In my last post I outlined how I developed pupils’ knowledge of rational numbers and simplifying surds in preparation for pupils to solve the following equations.
I asked them if we could have any number that could be squared to result in a negative number. This was the point in the session that I introduced the idea of imaginary numbers. I gave them a brief history referring to the work and discussions by Rene Descartes and Leonard Euler.
Now, “If I can square a number to get a negative result then it is an imaginary number because when we square a positive number we get a positive result, and when we square a negative number we get a positive number. This is how we display the square of an imaginary number”:
I told the kids that this is a fact that we are going to accept. Now let’s move on. “We are now going to square root both sides to see what is equal to. We can’t square root a negative number but I am going to present it like this, and we can present it like this, again we are going to accept this for now and move on.”
These two knowledge facts are the foundation in solving the next few problems which I reiterated again and again to the kids. I then showed how we can evaluate the two calculations shown at the start where the square of an imaginary number will result in a negative integer answer. I explicitly outlined each step, one by one, and I kept each line of the algorithm between the equation and the solution consistent for each question I demonstrated.
“I am going to square root both sides, and I am going to include the positive and negative sign in front of the square root. We must include this.”
“I am going to separate √-25 as a calculation of √25 and √-1 because I can then square root positive 25.”
“I am going to evaluate √25.”
“How handy! I know that √-1 is equal to . We are using our knowledge facts which I showed you midway into our session,”
“This is my final answer.”
I demonstrated another example, and then asked pupils to attempt a selection of questions by themselves.
I then told the pupils, “We are now reaching the peak of our lesson where we are going to combine our knowledge of finding the solutions of a negative number, but this time the number that is going to be square rooted will not be a square number, this is where our knowledge of simplifying √24 and √500 will help us here.”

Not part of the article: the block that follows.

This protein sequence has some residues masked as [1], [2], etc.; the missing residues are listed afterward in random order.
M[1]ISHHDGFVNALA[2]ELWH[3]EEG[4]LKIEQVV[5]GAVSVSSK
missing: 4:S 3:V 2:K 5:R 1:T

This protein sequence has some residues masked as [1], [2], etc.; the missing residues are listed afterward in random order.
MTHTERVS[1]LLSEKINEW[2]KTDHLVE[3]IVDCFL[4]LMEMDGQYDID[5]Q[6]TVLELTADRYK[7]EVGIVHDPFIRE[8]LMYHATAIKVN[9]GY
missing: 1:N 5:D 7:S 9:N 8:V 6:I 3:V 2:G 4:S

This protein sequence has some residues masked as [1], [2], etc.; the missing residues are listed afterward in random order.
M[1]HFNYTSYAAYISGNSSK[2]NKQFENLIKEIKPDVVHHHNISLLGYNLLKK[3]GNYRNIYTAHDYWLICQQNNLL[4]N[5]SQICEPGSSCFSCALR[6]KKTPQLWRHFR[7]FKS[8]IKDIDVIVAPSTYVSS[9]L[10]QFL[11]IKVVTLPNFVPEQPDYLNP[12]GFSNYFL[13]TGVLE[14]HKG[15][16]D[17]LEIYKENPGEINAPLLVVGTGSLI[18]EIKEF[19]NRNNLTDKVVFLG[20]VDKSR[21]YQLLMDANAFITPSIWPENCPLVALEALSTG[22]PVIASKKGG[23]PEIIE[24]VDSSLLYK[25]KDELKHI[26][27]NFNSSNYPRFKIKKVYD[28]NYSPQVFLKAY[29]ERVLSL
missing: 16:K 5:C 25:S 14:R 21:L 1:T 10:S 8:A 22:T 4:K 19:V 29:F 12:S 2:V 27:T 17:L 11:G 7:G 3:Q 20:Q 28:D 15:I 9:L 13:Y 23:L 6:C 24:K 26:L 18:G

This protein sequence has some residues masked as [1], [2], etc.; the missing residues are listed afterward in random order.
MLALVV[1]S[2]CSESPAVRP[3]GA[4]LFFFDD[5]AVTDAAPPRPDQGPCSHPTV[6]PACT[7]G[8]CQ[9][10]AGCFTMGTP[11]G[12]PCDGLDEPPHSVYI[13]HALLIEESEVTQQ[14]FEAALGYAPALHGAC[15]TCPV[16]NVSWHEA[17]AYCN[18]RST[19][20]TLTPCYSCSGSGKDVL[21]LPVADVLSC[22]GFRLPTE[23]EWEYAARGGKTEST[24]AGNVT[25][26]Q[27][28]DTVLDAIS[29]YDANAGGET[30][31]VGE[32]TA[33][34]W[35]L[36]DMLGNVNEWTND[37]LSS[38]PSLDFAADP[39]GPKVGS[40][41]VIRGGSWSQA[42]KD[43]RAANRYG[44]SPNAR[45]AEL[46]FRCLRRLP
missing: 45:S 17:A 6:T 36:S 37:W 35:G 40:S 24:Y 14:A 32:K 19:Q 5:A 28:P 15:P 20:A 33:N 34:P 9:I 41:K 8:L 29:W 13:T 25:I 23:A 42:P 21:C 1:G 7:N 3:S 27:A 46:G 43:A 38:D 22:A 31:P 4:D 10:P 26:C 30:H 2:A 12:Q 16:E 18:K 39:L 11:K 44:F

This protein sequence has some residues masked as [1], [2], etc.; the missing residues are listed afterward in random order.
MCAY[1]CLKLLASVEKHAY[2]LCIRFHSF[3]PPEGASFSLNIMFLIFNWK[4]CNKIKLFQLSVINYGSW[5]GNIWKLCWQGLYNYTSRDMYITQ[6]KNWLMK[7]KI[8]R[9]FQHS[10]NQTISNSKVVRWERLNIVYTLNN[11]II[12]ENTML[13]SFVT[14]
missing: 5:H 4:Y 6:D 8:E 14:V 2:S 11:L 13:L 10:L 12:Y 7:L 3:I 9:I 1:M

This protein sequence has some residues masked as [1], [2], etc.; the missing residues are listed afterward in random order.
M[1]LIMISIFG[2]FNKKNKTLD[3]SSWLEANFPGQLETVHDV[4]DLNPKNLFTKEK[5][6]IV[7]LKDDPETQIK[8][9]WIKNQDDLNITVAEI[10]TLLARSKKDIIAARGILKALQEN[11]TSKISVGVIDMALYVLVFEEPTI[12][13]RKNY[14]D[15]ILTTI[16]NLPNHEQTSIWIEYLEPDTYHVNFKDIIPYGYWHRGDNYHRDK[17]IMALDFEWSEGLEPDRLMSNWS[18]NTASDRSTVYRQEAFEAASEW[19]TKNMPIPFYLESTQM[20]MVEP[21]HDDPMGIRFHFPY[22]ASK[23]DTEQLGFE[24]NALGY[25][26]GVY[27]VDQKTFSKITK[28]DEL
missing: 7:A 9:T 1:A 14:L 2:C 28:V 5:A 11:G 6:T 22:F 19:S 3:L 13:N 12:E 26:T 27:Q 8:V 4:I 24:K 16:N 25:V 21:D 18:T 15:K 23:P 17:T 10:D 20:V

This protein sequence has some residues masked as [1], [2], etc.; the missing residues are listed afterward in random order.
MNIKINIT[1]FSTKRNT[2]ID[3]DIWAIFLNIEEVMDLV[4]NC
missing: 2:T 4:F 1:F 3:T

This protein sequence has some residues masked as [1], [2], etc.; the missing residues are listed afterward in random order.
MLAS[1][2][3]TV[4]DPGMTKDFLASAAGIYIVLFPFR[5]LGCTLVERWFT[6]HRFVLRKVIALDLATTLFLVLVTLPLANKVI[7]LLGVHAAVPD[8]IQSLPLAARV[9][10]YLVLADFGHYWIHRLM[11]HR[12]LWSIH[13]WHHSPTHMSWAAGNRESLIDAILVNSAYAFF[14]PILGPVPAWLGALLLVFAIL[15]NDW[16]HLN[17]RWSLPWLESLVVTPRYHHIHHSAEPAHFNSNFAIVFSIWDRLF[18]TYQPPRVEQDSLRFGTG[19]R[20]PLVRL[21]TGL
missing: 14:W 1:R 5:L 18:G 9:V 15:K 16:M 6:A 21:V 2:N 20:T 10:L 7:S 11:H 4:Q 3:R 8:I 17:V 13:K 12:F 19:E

I modelled the next example with the following teacher instruction:
Here is my problem:
“I am going to square root both sides, include the positive and negative sign in front of the square root, -72 will be within the square root”
“I am going to separate -72 where it is shown as a product of -1 and 72, both values will be within a square root.”
“I am going to simplify the square root of 72 where I have an integer and a non rational number, because the square root of 72 is positive, no longer negative!”
“I am going to replace the square root of -1 with .
“I am going to rewrite this so i is next to the integer, you will do the same for all your answers too. We are finished.”
This is an example of a session that was delivered where the goal at the end was to have pupils being able to solve equations where they had to combine their understanding of rational numbers, and imaginary numbers. Pupils who attend this session are learning about different concepts in a succinct and limited manner to then apply their understanding to specific problem types selected by myself and the department. The questions the kids did to apply their understanding were carefully crafted by me to ensure that pupils were deliberately practising what I had modelled on the board. I think it worked quite well. If anything It made me realise that through a strong foundational understanding of number and times tables and thought out instruction, we can teach something as abstract as imaginary numbers. Furthermore, to get the delivery of the worked example to be as tight and accurate as possible I did script this lesson and rehearse it as well.
The idea of imaginary numbers is huge! There is so much that can be taught but I narrowed the focus to ensure that pupils could achieve the goal required. I have attached a few images of pupils’ work, and a video of a pupil dictating his understanding to me. I stop him because he did not simplify the surd where we had the greatest possible k integer. The pupil was correct in the method that he was using as it had two steps, but I wanted pupils to simplify the surd using the largest factor.
This post explained how I taught pupils the procedure of solving equations where the result has an imaginary number. The video posted shows the outcome of the session where two pupils solve one equation. Enjoy the video available at this link with a selection of photos of the pupils’ work.
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